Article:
Kevin Rutherford · Friday May 24, 2013
NASCAR’s second-tier national series will have one of its own honored when the sport’s hall of fame inducts its newest class next year.
Jack Ingram will join Dale Jarrett, Maurice Petty, Fireball Roberts and Tim Flock as part of the 2014 NASCAR Hall of Fame class.
Ingram, a frequent competitor in the NASCAR Busch Series at its start, won 31 races and earned two series championships between 1982 and 1991, with the bulk of his good fortune coming before 1988. For a time, Ingram was the all-time winningest driver in what became the Nationwide Series, until Cup regular Mark Martin eclipsed his total in 1997.
Ingram’s induction into the NASCAR Hall of Fame isn’t necessarily important because of the championships he won or the races he paced. The most important aspect of Ingram’s induction is the hope it gives to the competitors in the Nationwide Series.
His tenure in the second-tier series recalls almost no one. The Nationwide Series, of course, is a circuit used by many as a springboard to the higher levels of NASCAR. The best drivers in the series are often stolen away to the Cup Series, where they sometimes continue that success on a more national stage, while others falter under pressure and never quite attain the level of acclaim they garnered one series below.
When the Busch Series began in 1982, Jack Ingram wasn’t exactly a fresh face looking for a shot. That year, Ingram was 45 years old, by most standards an old man past his prime. And yet, the North Carolina native paced the field that season, become the first NASCAR Busch Series champion, scoring seven wins in the process.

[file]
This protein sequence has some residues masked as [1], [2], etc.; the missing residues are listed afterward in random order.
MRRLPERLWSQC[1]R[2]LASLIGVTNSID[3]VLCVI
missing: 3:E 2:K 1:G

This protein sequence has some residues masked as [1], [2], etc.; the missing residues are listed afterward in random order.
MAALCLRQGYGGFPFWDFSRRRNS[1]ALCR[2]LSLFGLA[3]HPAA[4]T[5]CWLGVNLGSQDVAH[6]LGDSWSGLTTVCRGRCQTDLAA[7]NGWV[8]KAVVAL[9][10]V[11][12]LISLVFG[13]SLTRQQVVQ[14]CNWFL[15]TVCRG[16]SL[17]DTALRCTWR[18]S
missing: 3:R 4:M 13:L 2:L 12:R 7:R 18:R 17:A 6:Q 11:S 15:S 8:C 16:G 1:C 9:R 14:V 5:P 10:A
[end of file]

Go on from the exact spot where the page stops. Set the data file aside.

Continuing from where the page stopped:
From that year until 1988, Ingram was one of the men to beat in the series. In the first four seasons of the series, the Iron Man never finished outside the top two in points. His 1984 brought eight wins and a second-place points finish, beating out a score of drivers including Dale Jarrett, one of the drivers with whom he will be inducted. The next season saw Ingram get his final championship, and in subsequent years, he was still a major contender, not just in individual races but for the points battle.
It was 1988 that Ingram, by then 51 years old, began to falter. He won no races that season, and followed up the next few seasons with diminishing returns. Finally, in 1991, Ingram hung up his helmet, never to race in the series again.
Of course, Jack Ingram was not just a competitor in the NASCAR Busch Series, though that was the circuit for which he was known. Ingram ran 19 Cup races, dating back to 1965. He was only running at the finish of four of them, but all four saw the driver finish inside the top 10.
Ingram was also a NASCAR Late Model Sportsman champion, winning three consecutive titles from 1972 to 1974.
All in all, he was more than a tough competitor in NASCAR’s second-tier series. Ingram provides hope for those who compete in the NASCAR Nationwide Series full time, that perhaps they can someday attain glory in the Hall despite never winning a Cup championship or even a Cup race.